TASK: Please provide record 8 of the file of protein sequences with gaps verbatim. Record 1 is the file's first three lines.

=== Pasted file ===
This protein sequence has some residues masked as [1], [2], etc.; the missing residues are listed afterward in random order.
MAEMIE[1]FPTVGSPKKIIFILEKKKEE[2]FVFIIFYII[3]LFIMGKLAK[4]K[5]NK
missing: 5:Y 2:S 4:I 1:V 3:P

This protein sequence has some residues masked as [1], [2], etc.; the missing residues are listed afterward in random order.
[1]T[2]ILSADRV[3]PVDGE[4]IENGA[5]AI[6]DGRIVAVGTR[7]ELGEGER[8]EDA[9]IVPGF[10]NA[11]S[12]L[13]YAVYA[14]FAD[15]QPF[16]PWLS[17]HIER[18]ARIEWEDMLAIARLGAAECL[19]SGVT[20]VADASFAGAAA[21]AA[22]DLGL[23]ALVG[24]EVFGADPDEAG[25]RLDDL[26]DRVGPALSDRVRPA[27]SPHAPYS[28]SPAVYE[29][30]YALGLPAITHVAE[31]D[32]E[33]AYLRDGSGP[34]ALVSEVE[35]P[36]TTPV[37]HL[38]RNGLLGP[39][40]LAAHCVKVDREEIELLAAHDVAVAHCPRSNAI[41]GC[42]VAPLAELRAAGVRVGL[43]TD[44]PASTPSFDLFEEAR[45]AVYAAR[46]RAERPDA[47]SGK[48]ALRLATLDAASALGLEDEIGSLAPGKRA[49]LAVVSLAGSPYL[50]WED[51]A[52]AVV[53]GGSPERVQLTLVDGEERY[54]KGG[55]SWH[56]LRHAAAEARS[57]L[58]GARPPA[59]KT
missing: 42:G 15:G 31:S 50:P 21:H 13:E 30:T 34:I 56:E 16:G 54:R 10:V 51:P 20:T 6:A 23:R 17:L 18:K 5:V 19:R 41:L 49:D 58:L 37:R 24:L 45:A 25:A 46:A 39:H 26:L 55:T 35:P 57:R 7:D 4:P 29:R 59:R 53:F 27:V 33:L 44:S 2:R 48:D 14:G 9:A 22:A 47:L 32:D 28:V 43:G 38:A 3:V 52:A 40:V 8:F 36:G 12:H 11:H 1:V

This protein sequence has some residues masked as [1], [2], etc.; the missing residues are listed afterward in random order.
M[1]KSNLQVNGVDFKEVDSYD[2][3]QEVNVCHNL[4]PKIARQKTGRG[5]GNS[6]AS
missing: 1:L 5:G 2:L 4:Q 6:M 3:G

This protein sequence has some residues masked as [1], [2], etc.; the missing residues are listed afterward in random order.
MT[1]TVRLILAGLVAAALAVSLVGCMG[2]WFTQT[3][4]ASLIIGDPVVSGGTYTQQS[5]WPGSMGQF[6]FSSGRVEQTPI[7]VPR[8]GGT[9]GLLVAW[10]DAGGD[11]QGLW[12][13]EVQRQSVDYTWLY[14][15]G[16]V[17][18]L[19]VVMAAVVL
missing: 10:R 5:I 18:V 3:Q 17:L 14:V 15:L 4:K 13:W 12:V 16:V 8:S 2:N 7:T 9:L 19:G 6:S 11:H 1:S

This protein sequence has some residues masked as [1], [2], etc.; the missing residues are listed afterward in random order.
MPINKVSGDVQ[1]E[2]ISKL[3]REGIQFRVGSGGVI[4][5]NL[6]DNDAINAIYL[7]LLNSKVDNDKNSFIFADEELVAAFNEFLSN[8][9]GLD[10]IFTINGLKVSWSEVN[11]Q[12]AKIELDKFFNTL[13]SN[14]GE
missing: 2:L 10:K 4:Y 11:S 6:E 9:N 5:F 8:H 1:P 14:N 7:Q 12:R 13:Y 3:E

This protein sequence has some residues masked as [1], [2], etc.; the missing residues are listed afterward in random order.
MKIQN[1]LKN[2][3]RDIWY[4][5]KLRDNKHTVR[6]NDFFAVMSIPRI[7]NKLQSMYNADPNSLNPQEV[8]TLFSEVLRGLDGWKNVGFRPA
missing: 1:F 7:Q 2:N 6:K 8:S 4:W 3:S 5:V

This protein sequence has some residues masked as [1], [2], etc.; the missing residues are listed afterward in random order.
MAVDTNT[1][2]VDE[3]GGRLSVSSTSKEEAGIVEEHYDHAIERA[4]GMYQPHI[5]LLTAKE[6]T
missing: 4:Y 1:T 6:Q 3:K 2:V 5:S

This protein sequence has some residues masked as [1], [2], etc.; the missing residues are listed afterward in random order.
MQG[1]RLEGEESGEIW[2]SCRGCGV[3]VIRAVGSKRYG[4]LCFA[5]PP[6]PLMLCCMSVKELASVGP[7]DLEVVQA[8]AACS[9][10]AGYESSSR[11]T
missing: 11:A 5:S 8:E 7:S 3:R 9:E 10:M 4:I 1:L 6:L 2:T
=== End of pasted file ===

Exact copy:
This protein sequence has some residues masked as [1], [2], etc.; the missing residues are listed afterward in random order.
MQG[1]RLEGEESGEIW[2]SCRGCGV[3]VIRAVGSKRYG[4]LCFA[5]PP[6]PLMLCCMSVKELASVGP[7]DLEVVQA[8]AACS[9][10]AGYESSSR[11]T
missing: 11:A 5:S 8:E 7:S 3:R 9:E 10:M 4:I 1:L 6:L 2:T